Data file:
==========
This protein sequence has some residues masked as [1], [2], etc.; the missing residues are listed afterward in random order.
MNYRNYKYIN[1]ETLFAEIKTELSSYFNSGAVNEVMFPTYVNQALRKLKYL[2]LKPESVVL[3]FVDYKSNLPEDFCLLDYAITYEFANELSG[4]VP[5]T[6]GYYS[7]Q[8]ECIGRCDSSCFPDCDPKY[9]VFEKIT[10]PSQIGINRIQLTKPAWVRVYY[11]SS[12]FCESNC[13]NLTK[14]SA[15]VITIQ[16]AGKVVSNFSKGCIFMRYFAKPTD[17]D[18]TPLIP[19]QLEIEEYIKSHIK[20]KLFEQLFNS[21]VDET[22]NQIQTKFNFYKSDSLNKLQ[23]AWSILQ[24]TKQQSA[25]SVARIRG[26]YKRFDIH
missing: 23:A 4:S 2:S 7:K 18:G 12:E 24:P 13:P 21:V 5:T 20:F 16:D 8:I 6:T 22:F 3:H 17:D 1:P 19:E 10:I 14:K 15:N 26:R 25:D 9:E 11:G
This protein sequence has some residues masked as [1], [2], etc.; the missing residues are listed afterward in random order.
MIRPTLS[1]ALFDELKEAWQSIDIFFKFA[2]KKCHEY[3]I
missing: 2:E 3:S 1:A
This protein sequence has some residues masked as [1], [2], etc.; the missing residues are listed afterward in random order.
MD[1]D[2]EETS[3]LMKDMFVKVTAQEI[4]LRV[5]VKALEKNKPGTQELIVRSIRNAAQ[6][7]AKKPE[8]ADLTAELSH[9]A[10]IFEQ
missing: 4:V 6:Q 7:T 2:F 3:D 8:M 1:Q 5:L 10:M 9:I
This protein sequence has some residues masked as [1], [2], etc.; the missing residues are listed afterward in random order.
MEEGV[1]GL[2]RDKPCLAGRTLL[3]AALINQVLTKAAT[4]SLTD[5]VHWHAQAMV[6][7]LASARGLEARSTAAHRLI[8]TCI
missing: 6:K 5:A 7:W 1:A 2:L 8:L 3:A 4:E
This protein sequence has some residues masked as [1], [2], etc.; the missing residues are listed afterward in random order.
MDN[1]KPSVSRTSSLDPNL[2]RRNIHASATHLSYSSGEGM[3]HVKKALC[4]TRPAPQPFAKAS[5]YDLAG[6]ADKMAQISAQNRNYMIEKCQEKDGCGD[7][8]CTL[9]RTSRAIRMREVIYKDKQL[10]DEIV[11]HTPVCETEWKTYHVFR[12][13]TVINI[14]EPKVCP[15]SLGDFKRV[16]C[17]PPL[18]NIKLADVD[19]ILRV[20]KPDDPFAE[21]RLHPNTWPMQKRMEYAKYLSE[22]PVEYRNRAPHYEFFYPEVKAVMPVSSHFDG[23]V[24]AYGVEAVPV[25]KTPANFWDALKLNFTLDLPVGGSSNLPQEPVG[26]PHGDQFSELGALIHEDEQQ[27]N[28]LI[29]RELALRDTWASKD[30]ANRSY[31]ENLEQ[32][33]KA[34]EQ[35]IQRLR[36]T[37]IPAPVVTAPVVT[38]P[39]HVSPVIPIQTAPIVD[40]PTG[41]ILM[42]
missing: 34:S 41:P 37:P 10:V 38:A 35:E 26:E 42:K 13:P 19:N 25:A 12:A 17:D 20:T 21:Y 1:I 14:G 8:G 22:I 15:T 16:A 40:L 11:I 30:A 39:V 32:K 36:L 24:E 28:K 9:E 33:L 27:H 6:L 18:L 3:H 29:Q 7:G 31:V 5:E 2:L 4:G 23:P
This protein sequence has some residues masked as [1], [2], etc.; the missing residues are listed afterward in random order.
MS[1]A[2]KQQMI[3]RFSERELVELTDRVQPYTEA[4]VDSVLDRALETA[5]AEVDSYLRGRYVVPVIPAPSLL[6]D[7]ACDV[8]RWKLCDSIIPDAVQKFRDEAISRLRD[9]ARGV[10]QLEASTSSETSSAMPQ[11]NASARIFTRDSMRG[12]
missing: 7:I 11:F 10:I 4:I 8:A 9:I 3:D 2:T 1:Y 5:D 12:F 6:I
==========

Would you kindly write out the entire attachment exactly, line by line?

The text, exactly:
This protein sequence has some residues masked as [1], [2], etc.; the missing residues are listed afterward in random order.
MNYRNYKYIN[1]ETLFAEIKTELSSYFNSGAVNEVMFPTYVNQALRKLKYL[2]LKPESVVL[3]FVDYKSNLPEDFCLLDYAITYEFANELSG[4]VP[5]T[6]GYYS[7]Q[8]ECIGRCDSSCFPDCDPKY[9]VFEKIT[10]PSQIGINRIQLTKPAWVRVYY[11]SS[12]FCESNC[13]NLTK[14]SA[15]VITIQ[16]AGKVVSNFSKGCIFMRYFAKPTD[17]D[18]TPLIP[19]QLEIEEYIKSHIK[20]KLFEQLFNS[21]VDET[22]NQIQTKFNFYKSDSLNKLQ[23]AWSILQ[24]TKQQSA[25]SVARIRG[26]YKRFDIH
missing: 23:A 4:S 2:S 7:K 18:G 12:E 24:P 13:P 21:V 5:T 20:F 16:D 8:I 6:T 22:F 3:H 17:D 1:P 19:E 10:I 14:K 15:N 26:R 25:D 9:E 11:G
This protein sequence has some residues masked as [1], [2], etc.; the missing residues are listed afterward in random order.
MIRPTLS[1]ALFDELKEAWQSIDIFFKFA[2]KKCHEY[3]I
missing: 2:E 3:S 1:A
This protein sequence has some residues masked as [1], [2], etc.; the missing residues are listed afterward in random order.
MD[1]D[2]EETS[3]LMKDMFVKVTAQEI[4]LRV[5]VKALEKNKPGTQELIVRSIRNAAQ[6][7]AKKPE[8]ADLTAELSH[9]A[10]IFEQ
missing: 4:V 6:Q 7:T 2:F 3:D 8:M 1:Q 5:L 10:M 9:I
This protein sequence has some residues masked as [1], [2], etc.; the missing residues are listed afterward in random order.
MEEGV[1]GL[2]RDKPCLAGRTLL[3]AALINQVLTKAAT[4]SLTD[5]VHWHAQAMV[6][7]LASARGLEARSTAAHRLI[8]TCI
missing: 6:K 5:A 7:W 1:A 2:L 8:L 3:A 4:E
This protein sequence has some residues masked as [1], [2], etc.; the missing residues are listed afterward in random order.
MDN[1]KPSVSRTSSLDPNL[2]RRNIHASATHLSYSSGEGM[3]HVKKALC[4]TRPAPQPFAKAS[5]YDLAG[6]ADKMAQISAQNRNYMIEKCQEKDGCGD[7][8]CTL[9]RTSRAIRMREVIYKDKQL[10]DEIV[11]HTPVCETEWKTYHVFR[12][13]TVINI[14]EPKVCP[15]SLGDFKRV[16]C[17]PPL[18]NIKLADVD[19]ILRV[20]KPDDPFAE[21]RLHPNTWPMQKRMEYAKYLSE[22]PVEYRNRAPHYEFFYPEVKAVMPVSSHFDG[23]V[24]AYGVEAVPV[25]KTPANFWDALKLNFTLDLPVGGSSNLPQEPVG[26]PHGDQFSELGALIHEDEQQ[27]N[28]LI[29]RELALRDTWASKD[30]ANRSY[31]ENLEQ[32][33]KA[34]EQ[35]IQRLR[36]T[37]IPAPVVTAPVVT[38]P[39]HVSPVIPIQTAPIVD[40]PTG[41]ILM[42]
missing: 34:S 41:P 37:P 10:V 38:A 35:E 26:E 42:K 13:P 19:N 25:A 12:A 17:D 20:T 21:Y 1:I 14:G 8:G 22:I 15:T 16:A 40:L 11:I 30:A 39:V 32:K 36:L 24:E 28:K 9:E 33:L 27:H 6:L 18:L 3:H 29:Q 7:G 31:V 5:E 2:L 4:G 23:P
This protein sequence has some residues masked as [1], [2], etc.; the missing residues are listed afterward in random order.
MS[1]A[2]KQQMI[3]RFSERELVELTDRVQPYTEA[4]VDSVLDRALETA[5]AEVDSYLRGRYVVPVIPAPSLL[6]D[7]ACDV[8]RWKLCDSIIPDAVQKFRDEAISRLRD[9]ARGV[10]QLEASTSSETSSAMPQ[11]NASARIFTRDSMRG[12]
missing: 7:I 11:F 10:I 4:I 8:A 9:I 3:D 2:T 1:Y 5:D 12:F 6:I